Netflix Needed Some Good News and Just Got It When Reports About Its App Downloads Came In

Netflix Needed Some Good News and Just Got It When Reports About Its App Downloads Came In

Things have been a little bumpy for Netflix lately. The company has signed some big names (see: the guys behind Game of Thrones) 

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Things have been a little bumpy for Netflix lately. The company has signed some big names (see: the guys behind Game of Thrones) to its production studio, though none of them have yet resulted in a breakout success for the company. At the same time, US subscribers dropped for the first time ever earlier this year. Netflix is also facing intense competition from rivals like Disney’s new Disney+ streaming service, as well as HBO MAX.

Oh, and worst of all, it’s set to lose its two most popular shows (Friends and The Office) over the next 15 months. 

So, you can imagine that the team in Los Gatos is doing the happy dance with the news that Netflix app downloads are up 18 percent over the same period last year. That’s according to Bank of America, which issued a note to investors pointing out the increase–which it largely attributes to the return of Netflix’s hit original show, Stranger Things.

That’s not hard to believe considering the company already said that the July debut of that show broke four-day records, with over 41 million accounts having viewed it. That’s a very, very good sign for the company’s bet on original content as a driver of growth. Right now, that looks like a pretty good bet.

Netflix needs some good news.

Here’s why this is really good news for Netflix. Netflix used to be the place you went to watch other studio’s content. You could find the movies (and later, TV shows) you loved, all in one place.

Originally, Netflix was simply a new–albeit remarkably innovative–distribution channel. But, because it was the only player in the game, it was a highly valuable platform for generating additional revenue for studios and producers.

Eventually, those content creators realized they already had the most valuable asset– the content. As the technology became more accessible, those same studios decided they no longer needed Netflix to reach and audience, and could simply create their own service.

I’m not sure we’ve really figured out how much fragmentation consumers really have an appetite for, but so far there seems to be room for just about everyone. The difference is in the content. And content, it turns out, is everything.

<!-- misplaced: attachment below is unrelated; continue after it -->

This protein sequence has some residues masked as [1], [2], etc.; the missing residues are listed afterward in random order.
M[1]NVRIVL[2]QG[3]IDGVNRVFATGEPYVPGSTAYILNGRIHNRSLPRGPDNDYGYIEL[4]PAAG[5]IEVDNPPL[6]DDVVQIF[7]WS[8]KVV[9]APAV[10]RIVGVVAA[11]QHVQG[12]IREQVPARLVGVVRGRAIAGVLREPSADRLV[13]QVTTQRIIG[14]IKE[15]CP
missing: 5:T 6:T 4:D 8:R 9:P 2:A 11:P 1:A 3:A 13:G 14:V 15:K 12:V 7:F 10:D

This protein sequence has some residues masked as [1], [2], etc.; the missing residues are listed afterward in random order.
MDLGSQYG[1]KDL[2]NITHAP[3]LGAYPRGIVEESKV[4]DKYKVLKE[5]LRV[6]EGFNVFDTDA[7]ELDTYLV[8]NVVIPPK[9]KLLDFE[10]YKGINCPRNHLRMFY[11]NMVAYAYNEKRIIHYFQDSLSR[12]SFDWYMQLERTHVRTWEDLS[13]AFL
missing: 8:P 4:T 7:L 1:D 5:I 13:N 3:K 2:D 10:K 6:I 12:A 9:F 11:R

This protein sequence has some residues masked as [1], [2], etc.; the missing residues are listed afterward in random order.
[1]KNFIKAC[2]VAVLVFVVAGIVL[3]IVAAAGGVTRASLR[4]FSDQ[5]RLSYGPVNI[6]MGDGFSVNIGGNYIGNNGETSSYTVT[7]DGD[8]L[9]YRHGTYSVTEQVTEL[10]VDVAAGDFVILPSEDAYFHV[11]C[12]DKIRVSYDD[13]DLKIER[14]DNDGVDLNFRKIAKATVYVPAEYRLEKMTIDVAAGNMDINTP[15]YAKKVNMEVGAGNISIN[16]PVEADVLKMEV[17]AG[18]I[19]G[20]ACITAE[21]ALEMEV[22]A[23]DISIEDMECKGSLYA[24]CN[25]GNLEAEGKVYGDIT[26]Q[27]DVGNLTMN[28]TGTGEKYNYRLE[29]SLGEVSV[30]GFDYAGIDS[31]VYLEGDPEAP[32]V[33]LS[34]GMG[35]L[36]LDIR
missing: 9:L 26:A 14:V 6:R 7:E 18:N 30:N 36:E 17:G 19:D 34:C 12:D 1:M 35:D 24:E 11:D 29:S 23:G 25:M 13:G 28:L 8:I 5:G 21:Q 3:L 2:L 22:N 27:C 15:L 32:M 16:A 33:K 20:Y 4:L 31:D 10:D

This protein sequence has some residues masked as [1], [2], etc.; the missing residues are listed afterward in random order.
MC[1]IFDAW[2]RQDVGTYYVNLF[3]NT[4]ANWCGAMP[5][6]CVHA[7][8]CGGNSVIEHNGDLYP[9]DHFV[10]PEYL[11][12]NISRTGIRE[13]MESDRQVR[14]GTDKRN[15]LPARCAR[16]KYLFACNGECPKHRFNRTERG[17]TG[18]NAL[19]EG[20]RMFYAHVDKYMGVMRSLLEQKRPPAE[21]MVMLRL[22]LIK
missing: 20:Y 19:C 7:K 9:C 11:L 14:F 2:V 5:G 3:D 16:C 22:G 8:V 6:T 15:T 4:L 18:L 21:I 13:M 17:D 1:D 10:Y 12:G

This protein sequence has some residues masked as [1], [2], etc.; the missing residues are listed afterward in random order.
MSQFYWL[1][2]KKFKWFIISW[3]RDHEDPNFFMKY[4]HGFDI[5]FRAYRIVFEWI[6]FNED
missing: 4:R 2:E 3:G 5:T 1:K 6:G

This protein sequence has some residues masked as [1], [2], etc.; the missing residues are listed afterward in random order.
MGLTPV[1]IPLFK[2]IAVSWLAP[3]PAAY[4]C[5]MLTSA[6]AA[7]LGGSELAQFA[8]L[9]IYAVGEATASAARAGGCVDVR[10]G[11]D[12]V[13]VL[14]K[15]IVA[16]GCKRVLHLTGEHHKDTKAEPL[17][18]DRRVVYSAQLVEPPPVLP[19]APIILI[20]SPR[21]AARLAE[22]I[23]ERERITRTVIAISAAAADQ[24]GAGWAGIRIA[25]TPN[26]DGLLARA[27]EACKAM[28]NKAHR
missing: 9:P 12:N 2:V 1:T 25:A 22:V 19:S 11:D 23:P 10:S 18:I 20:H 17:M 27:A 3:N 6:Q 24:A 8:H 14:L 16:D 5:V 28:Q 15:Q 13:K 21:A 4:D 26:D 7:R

Netflix is winning with original content.

This latest news shows that Netflix can compete on its own with are original content. It already has the largest platform, and even if it isn’t growing as fast as it once was, if subscribers are joining Netflix for that original content, it will easily maintain its position as the dominant streaming service. 

Of course, that’s a big ‘if.’ In fact, if subscribers are joining for original content like Stranger Things, will they stick around once they’ve finished watching? That’s always been one of the drawbacks (or benefits, if you’re a consumer) of allowing binge watching. Sign up for a free trial, watch your favorite show, and cancel before the bill kicks in.

Even customers who pay for the service may not stick around if all of the licensed content they love ends up elsewhere, especially once they’ve watched the entire series of their favorite original content. And that original content is expensive–Netflix plans to spend more than $15 billion this year alone on both licensed and original content, with the bulk of new spending on original shows. 

Still–and this isn’t profound– good news is always better than bad news, and Netflix has needed some good news lately. More app downloads means more consumers signing up for either free or paid accounts. If Netflix can keep those subscribers over the long term it wins. That may seem over simplified, but it’s hard to argue that isn’t exactly what Netflix needed right now in the streaming wars. 

The opinions expressed here by Inc.com columnists are their own, not those of Inc.com.

This article is from Inc.com

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